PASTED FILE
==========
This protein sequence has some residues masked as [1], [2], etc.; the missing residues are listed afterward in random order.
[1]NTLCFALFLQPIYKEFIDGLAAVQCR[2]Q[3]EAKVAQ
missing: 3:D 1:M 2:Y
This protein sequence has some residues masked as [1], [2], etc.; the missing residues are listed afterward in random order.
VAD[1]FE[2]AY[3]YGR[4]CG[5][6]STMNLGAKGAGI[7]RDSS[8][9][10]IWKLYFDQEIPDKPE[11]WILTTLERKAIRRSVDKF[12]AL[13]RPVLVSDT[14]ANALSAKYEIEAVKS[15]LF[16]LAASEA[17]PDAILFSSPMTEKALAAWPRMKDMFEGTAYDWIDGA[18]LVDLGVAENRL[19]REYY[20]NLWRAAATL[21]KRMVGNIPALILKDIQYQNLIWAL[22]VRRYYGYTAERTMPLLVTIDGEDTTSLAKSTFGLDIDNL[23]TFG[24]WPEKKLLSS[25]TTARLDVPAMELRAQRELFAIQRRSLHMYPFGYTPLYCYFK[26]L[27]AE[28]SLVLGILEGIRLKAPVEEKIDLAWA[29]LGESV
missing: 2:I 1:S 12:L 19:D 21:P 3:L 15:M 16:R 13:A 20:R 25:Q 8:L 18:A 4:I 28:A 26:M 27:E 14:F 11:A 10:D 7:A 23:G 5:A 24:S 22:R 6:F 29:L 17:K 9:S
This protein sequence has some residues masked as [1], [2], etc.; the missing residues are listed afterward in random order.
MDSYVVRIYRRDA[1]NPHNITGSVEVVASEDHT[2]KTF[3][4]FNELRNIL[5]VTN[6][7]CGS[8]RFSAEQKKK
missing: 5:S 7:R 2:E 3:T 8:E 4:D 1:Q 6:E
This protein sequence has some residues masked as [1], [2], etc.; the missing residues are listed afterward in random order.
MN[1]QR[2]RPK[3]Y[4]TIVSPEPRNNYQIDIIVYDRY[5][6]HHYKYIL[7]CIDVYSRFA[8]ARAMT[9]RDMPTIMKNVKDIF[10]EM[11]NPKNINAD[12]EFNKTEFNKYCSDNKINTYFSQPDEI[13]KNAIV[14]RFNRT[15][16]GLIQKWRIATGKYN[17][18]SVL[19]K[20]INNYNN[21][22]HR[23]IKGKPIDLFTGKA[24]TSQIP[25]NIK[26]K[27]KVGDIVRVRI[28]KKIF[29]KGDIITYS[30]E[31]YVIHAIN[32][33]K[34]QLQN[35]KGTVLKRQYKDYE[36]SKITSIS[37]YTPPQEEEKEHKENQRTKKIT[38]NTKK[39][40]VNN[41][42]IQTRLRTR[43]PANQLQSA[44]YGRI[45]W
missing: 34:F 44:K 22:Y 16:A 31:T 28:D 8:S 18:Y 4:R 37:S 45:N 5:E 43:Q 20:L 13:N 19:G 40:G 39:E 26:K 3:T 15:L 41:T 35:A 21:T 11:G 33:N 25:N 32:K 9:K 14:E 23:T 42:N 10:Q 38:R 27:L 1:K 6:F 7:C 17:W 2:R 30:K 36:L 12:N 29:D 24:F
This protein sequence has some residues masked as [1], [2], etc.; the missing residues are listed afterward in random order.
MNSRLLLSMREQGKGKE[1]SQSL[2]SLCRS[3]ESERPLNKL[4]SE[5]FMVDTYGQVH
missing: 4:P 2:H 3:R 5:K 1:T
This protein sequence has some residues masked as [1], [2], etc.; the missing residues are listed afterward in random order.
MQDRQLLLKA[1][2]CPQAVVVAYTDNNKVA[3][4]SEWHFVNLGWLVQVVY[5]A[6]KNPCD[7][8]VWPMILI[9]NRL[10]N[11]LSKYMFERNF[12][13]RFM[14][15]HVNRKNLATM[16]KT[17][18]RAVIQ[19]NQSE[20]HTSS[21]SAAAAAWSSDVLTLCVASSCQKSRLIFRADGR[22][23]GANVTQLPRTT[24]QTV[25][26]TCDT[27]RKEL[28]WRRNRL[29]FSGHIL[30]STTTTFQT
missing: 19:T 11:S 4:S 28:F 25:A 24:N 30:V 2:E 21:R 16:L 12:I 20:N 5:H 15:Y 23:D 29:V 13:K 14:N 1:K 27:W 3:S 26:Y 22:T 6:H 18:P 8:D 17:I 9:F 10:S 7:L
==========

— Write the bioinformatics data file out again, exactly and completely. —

This protein sequence has some residues masked as [1], [2], etc.; the missing residues are listed afterward in random order.
[1]NTLCFALFLQPIYKEFIDGLAAVQCR[2]Q[3]EAKVAQ
missing: 3:D 1:M 2:Y
This protein sequence has some residues masked as [1], [2], etc.; the missing residues are listed afterward in random order.
VAD[1]FE[2]AY[3]YGR[4]CG[5][6]STMNLGAKGAGI[7]RDSS[8][9][10]IWKLYFDQEIPDKPE[11]WILTTLERKAIRRSVDKF[12]AL[13]RPVLVSDT[14]ANALSAKYEIEAVKS[15]LF[16]LAASEA[17]PDAILFSSPMTEKALAAWPRMKDMFEGTAYDWIDGA[18]LVDLGVAENRL[19]REYY[20]NLWRAAATL[21]KRMVGNIPALILKDIQYQNLIWAL[22]VRRYYGYTAERTMPLLVTIDGEDTTSLAKSTFGLDIDNL[23]TFG[24]WPEKKLLSS[25]TTARLDVPAMELRAQRELFAIQRRSLHMYPFGYTPLYCYFK[26]L[27]AE[28]SLVLGILEGIRLKAPVEEKIDLAWA[29]LGESV
missing: 2:I 1:S 12:L 19:D 21:P 3:L 15:M 16:R 13:A 20:R 25:Q 8:L 18:A 4:I 28:A 26:M 27:E 14:F 11:A 10:D 7:A 23:G 5:A 24:S 22:R 6:F 29:L 17:K 9:S
This protein sequence has some residues masked as [1], [2], etc.; the missing residues are listed afterward in random order.
MDSYVVRIYRRDA[1]NPHNITGSVEVVASEDHT[2]KTF[3][4]FNELRNIL[5]VTN[6][7]CGS[8]RFSAEQKKK
missing: 5:S 7:R 2:E 3:T 8:E 4:D 1:Q 6:E
This protein sequence has some residues masked as [1], [2], etc.; the missing residues are listed afterward in random order.
MN[1]QR[2]RPK[3]Y[4]TIVSPEPRNNYQIDIIVYDRY[5][6]HHYKYIL[7]CIDVYSRFA[8]ARAMT[9]RDMPTIMKNVKDIF[10]EM[11]NPKNINAD[12]EFNKTEFNKYCSDNKINTYFSQPDEI[13]KNAIV[14]RFNRT[15][16]GLIQKWRIATGKYN[17][18]SVL[19]K[20]INNYNN[21][22]HR[23]IKGKPIDLFTGKA[24]TSQIP[25]NIK[26]K[27]KVGDIVRVRI[28]KKIF[29]KGDIITYS[30]E[31]YVIHAIN[32][33]K[34]QLQN[35]KGTVLKRQYKDYE[36]SKITSIS[37]YTPPQEEEKEHKENQRTKKIT[38]NTKK[39][40]VNN[41][42]IQTRLRTR[43]PANQLQSA[44]YGRI[45]W
missing: 34:F 44:K 22:Y 16:A 31:T 28:D 8:S 18:Y 4:R 37:S 45:N 5:E 43:Q 20:L 13:N 19:G 40:G 39:E 26:K 3:T 15:L 41:T 35:A 21:T 11:G 33:N 25:N 32:K 9:K 14:E 23:T 42:N 10:Q 38:R 27:L 1:K 6:F 7:C 17:W 2:R 30:K 36:L 12:N 29:D 24:F
This protein sequence has some residues masked as [1], [2], etc.; the missing residues are listed afterward in random order.
MNSRLLLSMREQGKGKE[1]SQSL[2]SLCRS[3]ESERPLNKL[4]SE[5]FMVDTYGQVH
missing: 4:P 2:H 3:R 5:K 1:T
This protein sequence has some residues masked as [1], [2], etc.; the missing residues are listed afterward in random order.
MQDRQLLLKA[1][2]CPQAVVVAYTDNNKVA[3][4]SEWHFVNLGWLVQVVY[5]A[6]KNPCD[7][8]VWPMILI[9]NRL[10]N[11]LSKYMFERNF[12][13]RFM[14][15]HVNRKNLATM[16]KT[17][18]RAVIQ[19]NQSE[20]HTSS[21]SAAAAAWSSDVLTLCVASSCQKSRLIFRADGR[22][23]GANVTQLPRTT[24]QTV[25][26]TCDT[27]RKEL[28]WRRNRL[29]FSGHIL[30]STTTTFQT
missing: 19:T 11:S 4:S 28:F 25:A 24:N 30:V 2:E 21:R 16:L 12:I 20:N 5:H 15:Y 23:D 29:V 13:K 14:N 1:K 27:W 3:S 26:Y 22:T 6:H 18:P 8:D 17:I 9:F 10:S 7:L